The use of tax policy to capture rents for Western governments would be particularly effective if combined with regulations designed to prevent money being poured into speculative markets for “paper oil” – which brings us to the third reason why price signals are misleading in the market for oil.
The gap between physical trading in oil and the paper markets in oil futures and oil-company shares raises all sorts of financial anomalies. One is the ramping-up of oil prices by institutional investors. Another is the strong incentive for Western oil companies to invest in oil exploration, which is inherently inefficient, when competing with low-cost state-owned producers, instead of investing in new technologies to replace oil, where Western economies have a comparative advantage over Opec.
As a result of these perverse incentives, Western energy executives invariably insist that there is no plausible alternative to oil. For example, Rex Tillerson, chairman of Exxon, remarked last year that he wasn’t interested in biofuel research because “I don’t have a lot of technology to add to moonshine”. Tony Hayward, chief executive of BP, wrote a few weeks ago that “humankind remains dependent on fossil fuels” because renewable sources now account for only 2 per cent of global energy use. This is hardly surprising, since companies such as BP and Exxon have no special skills in nuclear power, wind turbines or photovoltaics, and they have strong vested interests in political and fiscal support to explore for oil in ever more difficult and hostile regions of the world. But such support cannot be economically justified since Opec will always have an unbeatable comparative advantage in producing oil.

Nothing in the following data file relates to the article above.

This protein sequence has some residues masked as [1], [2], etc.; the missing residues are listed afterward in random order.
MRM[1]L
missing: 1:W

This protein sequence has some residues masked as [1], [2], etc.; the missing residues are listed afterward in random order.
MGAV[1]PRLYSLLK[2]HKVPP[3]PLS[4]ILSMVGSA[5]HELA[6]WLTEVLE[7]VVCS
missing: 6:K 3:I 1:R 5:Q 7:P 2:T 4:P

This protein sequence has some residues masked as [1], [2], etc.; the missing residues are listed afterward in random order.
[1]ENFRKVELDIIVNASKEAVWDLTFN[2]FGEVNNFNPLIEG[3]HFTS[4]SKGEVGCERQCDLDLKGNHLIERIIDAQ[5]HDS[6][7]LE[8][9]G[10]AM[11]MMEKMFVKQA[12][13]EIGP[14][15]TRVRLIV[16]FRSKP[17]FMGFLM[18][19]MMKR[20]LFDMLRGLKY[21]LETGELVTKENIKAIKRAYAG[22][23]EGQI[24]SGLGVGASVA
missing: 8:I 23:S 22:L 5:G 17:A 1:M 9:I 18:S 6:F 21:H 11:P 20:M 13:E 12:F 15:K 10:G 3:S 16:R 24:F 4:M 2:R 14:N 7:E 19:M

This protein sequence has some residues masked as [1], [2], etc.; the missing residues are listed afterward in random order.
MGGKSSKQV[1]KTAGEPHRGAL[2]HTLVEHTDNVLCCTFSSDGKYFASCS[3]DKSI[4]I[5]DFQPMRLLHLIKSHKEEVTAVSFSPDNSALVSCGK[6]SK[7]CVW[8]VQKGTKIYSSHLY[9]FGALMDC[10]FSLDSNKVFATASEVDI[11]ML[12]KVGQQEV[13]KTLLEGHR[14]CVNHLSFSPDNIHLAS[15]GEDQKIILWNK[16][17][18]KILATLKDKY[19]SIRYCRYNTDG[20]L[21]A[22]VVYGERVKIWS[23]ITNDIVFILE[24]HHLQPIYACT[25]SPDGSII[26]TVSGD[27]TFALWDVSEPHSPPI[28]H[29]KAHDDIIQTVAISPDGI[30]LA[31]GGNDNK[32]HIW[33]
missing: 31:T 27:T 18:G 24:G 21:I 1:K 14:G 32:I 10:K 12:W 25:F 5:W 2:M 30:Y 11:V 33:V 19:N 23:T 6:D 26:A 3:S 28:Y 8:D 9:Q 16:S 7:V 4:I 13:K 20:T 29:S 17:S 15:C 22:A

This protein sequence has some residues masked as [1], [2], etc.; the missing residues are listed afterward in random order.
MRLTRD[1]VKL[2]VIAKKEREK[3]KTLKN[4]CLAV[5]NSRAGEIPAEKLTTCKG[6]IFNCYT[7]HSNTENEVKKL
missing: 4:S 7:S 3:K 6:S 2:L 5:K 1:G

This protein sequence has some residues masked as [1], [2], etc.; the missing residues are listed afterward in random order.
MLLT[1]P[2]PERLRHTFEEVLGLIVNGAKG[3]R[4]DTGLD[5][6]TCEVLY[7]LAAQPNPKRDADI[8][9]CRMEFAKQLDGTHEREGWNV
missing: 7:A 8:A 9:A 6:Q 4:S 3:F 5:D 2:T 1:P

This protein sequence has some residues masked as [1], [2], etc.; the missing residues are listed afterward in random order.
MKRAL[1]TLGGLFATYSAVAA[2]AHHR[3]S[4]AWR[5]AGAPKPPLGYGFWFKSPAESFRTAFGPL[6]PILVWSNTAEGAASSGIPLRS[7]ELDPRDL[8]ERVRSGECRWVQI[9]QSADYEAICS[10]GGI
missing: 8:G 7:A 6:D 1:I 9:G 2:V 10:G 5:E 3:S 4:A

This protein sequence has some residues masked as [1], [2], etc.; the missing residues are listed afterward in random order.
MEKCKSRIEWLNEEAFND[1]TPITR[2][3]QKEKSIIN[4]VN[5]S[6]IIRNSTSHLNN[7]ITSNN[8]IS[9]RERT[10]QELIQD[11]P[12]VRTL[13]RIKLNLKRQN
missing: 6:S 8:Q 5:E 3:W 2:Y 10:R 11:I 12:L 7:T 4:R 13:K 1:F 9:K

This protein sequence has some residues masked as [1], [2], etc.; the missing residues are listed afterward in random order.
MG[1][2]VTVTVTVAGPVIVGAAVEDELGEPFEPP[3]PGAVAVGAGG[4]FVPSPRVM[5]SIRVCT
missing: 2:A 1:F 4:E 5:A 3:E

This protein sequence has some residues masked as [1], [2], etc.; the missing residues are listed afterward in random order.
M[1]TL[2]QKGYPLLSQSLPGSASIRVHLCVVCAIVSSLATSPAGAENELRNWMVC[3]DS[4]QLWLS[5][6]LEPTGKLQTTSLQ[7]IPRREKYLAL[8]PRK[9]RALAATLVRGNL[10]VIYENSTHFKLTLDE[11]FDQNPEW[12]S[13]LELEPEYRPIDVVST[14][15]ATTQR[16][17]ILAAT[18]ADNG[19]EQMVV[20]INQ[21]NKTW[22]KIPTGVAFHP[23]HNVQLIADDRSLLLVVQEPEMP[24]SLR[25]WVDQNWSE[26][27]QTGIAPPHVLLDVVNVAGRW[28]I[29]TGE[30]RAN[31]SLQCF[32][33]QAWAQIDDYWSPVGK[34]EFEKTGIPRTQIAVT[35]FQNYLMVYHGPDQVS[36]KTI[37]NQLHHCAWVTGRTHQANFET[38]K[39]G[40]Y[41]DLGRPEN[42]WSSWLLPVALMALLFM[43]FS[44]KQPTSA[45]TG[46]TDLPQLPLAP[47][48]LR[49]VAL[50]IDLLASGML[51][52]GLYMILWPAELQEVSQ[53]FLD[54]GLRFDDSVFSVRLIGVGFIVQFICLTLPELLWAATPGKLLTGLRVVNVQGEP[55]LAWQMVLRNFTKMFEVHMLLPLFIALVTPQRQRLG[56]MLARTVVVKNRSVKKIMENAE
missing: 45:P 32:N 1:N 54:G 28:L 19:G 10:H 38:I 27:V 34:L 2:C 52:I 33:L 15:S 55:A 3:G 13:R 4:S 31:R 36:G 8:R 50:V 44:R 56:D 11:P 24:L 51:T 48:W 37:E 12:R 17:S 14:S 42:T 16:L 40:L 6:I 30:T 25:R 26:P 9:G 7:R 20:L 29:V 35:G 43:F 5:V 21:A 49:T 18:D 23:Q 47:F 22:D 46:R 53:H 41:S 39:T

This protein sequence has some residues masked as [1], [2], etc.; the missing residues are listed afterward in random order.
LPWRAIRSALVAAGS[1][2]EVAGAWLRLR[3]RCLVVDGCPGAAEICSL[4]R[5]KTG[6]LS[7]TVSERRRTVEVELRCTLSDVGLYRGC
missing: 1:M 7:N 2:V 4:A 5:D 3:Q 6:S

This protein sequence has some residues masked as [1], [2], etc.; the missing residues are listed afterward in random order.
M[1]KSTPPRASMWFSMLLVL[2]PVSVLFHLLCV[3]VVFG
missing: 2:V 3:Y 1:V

If Western governments play their cards correctly, people such as Mr Tillerson and Mr Hayward will be proved wrong – and ironically Sheikh Yamani will eventually be proved right. The world will wean itself off oil long before the sands of Saudi Arabia run dry.